QUESTION: Do you think the negotiation process is going smoothly?

A/S HILL: Well, I think weíre really getting to the end of the negotiating process. Iím not going to predict that itís over today or tomorrow I just donít know, but certainly in terms of the negotiating process for this week, for this past 10 days -- seems like 10 weeks, but itís only been 10 days --  I think we are getting to the end of this.

QUESTION: Mr. Secretary, have you heard any complaints on the text by the North Koreans even through the Chinese?

A/S HILL: Well, I havenít been in touch with the North Koreans on that. I presume that they have some concerns about the text. The last time there was a discussion on the text it was in yesterdayís six party head of delegation meeting and it seemed that the North Koreans had a different perspective on the text than that of the other five. So, I donít know where the D.P.R.K. stands on the text at this point. Youíd have to ask them.

QUESTION: (Inaudible)

A/S HILL: We basically think itís a good text. We have some comments but weíre pretty sure we could work out our comments. Weíre pretty sure we could work with the Chinese text.

QUESTION: I know the North Koreans havenít commented but the other delegations?

A/S HILL: My understanding is that other delegations have sent in rather minimal comments and are essentially comfortable with the text. I mean I canít speak for other delegations and also you know when you say you support a text you have to see what the text finally looks like. A number of us have given comments so my sense is that these comments that Iíve heard of from a couple of the other delegations can be incorporated. I think our comments can be incorporated. So, I donít know where the D.P.R.K.ís comments are or whether theyíve even delivered comments at this point.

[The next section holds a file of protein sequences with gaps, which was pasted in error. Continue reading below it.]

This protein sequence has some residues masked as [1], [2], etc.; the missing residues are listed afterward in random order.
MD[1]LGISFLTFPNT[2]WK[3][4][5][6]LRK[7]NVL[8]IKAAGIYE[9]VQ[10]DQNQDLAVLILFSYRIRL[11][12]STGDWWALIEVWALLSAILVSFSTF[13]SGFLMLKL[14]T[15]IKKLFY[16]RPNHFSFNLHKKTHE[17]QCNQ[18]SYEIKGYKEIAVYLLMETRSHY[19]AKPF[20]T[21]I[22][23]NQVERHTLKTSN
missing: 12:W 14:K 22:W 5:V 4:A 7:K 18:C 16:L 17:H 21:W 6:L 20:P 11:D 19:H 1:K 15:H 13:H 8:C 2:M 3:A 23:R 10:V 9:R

QUESTION: (Inaudible)

A/S HILL: The Chinese asked us all to respond by this afternoon. I donít know if everybody did and I donít know whether the Chinese were giving extensions or not but we were able to get our comments in. They asked for comments by mid-afternoon and we got ours in about noontime.

QUESTION: Have you discussed the idea of a recess with other delegations?

A/S HILL: We have not -- the U.S. delegation has not discussed the possibility of recess. I know thereís some speculation on that, but we came here to try and reach an agreement and thatís been our whole approach in this negotiation. We have done everything we could do. Weíve talked to everyone we could talk to. We have, I think, shown a certain amount of flexibility dealing with this tough issue. So, I think like a lot of things in life, you have to ask yourself, "Have you done everything you can do?" And, when youíve done everything you could do, you should feel pretty relaxed about it and thatís kind of the way I feel right now. So, thank you very much. Your ordeal is coming to an end Iím sure. Thank you. See you later.

Released on August 4, 2005